Confronting Big China and Little China
Our Scarborough Shoal conflict with the People’s Republic of China (Big China) – which ignited on April 9, 2012 when Chinese fishing vessels were caught poaching in Philippine waters by the Philippine Navy – has taken a back seat to a potentially graver conflict in the West Philippine Sea, this time with Taiwan, also known as the Republic of China (Little China), a conflict which was sparked on May 9, 2013 when the Philippine Coast Guard (PCG) spotted a Taiwanese fishing boat poaching in Philippine waters off Balintang Island.
The Coast Guard officers on board the MCS-3001, a Bureau of Fisheries and Aquatic Resources (BFAR) vessel, ordered the trespassing boat to stop and prepare to be boarded. But the Taiwanese vessel, Guang Ta Hsin 28, ignored the order and attempted instead to ram the BFAR vessel to evade capture. After evading contact with the Taiwanese boat, the Coast Guard ship pursued the fleeing fishing boat. After firing a warning shot, an ill-advised order was given for the Coast Guards to fire on the engine of the Taiwanese boat to force it to stop.
The Coast Guard ship ended its pursuit when it saw 8 to 10 Taiwanese fishing boats in the direction where the Guang Ta Hsin 28 was headed. As they turned their vessel back to return to port, the Coast Guard officers were unaware that one of the 45 bullets they shot at the boat’s engine had struck and killed Hung Shih-cheng, a 65-year-old Taiwanese fisherman who was hiding in the hull of the Taiwanese boat.
The fatal shooting of the Taiwanese fisherman sparked outrage and anger all over Taiwan and led to talk of retaliatory measures against the Philippines by the Taiwan government of President Ma Ying-jeou.
Beijing immediately capitalized on the conflict which it called a “barbaric shooting” as Chinese state media devoted lengthy reports on the killing of the Taiwanese fisherman.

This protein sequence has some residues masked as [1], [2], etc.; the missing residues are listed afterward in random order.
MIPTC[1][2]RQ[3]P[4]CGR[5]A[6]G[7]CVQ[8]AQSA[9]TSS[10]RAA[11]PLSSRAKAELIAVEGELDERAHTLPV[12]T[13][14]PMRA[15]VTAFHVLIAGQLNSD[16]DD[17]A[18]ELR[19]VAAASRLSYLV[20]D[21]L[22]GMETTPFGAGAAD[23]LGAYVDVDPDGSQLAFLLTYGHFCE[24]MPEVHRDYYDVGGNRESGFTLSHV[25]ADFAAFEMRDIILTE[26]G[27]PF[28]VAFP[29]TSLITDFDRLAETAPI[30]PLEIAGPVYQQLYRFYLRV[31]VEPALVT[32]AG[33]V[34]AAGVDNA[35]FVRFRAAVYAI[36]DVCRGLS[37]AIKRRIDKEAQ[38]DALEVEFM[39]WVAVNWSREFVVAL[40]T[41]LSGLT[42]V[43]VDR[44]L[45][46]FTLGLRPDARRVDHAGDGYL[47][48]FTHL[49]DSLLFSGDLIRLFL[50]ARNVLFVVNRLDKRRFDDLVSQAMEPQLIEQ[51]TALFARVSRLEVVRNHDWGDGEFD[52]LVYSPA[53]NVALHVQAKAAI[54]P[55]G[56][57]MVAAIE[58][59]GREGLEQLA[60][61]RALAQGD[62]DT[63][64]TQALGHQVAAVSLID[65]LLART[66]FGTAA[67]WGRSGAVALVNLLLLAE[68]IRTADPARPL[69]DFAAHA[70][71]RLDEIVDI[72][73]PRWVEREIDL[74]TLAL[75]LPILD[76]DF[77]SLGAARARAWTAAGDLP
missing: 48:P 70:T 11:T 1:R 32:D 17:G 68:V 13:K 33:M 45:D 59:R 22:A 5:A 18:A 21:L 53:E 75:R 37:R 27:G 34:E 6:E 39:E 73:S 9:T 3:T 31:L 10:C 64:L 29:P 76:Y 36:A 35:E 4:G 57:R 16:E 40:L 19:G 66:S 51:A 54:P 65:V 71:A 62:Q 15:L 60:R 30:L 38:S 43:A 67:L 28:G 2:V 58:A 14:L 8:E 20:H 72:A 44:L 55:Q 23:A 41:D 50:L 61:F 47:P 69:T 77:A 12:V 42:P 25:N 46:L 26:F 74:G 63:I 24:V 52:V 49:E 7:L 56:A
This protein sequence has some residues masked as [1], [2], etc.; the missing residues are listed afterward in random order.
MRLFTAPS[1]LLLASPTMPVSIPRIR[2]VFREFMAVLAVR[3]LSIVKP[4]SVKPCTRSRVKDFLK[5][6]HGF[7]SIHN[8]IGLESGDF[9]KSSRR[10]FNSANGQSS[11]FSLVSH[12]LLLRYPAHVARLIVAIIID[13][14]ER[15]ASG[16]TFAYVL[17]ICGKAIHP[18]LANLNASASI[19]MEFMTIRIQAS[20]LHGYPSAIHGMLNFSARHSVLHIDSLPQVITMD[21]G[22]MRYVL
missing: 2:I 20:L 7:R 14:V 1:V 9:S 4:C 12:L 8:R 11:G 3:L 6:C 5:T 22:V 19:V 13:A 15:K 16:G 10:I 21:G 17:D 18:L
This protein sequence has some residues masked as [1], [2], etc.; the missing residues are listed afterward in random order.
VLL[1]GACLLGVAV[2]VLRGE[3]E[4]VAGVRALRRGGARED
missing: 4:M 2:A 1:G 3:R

“The Philippines is the most ‘barbaric’ country in the South China Sea,” editorialized the Communist Party-run Global Times on May 10. “If it is confirmed the Philippine Navy is behind the shooting, the mainland should show its stance by intensifying navy activities in the disputed water between the mainland and Philippines.”
While they may have nuclear warheads pointed at each other, on May 10, the Los Angeles Times reported that “Beijing and Taipei united in their condemnation of the Philippines on Friday for the shooting death of a Taiwanese fisherman in disputed waters.”
Taiwan President Ma Ying-jeou issued a 72-hour ultimatum on May 11 demanding a full apology from the Philippine government, financial compensation for Hung’s family, as well as agreement to conduct a joint investigation.
The Aquino administration appeared willing to respond positively to Taiwan’s demands because of its concern for the safety and welfare of the 87,000 OFWs in Taiwan, especially after receiving reports of at least four OFWs being battered and mauled by angry Taiwan mobs.
But the apology could not mention that it was from the Philippine government as this would violate the nation’s “One China” policy as the Philippines recognizes Beijing as the government of China and does not have diplomatic relations with Taiwan.
Aquino dispatched Amadeo Perez, the chair of the Manila Economic and Cultural Office (Meco) in Taiwan, the de facto Philippine embassy in Taipei, to convey the Filipino people’s apology “to the people of Taiwan.” When he arrived in Taipei, Basilio found that he could not even check in to a first-class hotel because of Taiwan’s hostility against the Philippines. He also learned that restaurants and business establishments refused to serve Filipino customers, a racist practice that the Taiwan government did not discourage.
Basilio conveyed the apology to President Ma as directed by President Aquino but the Taiwan president rejected it, declaring that Manila had not shown “sufficient sincerity”, demanding that the apology must be made on behalf of the Philippine government.
South China Morning Post commentator J. Michael Cole commented that the Philippines could not give Taiwan what it wanted: “Afraid of angering Beijing by breaking its commitment to a “one China” policy, this was as far as Manila could probably go — something that Taipei knew full well. By accepting this apology, however “unofficial” it may have been, the Ma administration would have shown magnanimity while making it possible for both sides to bow out gracefully.”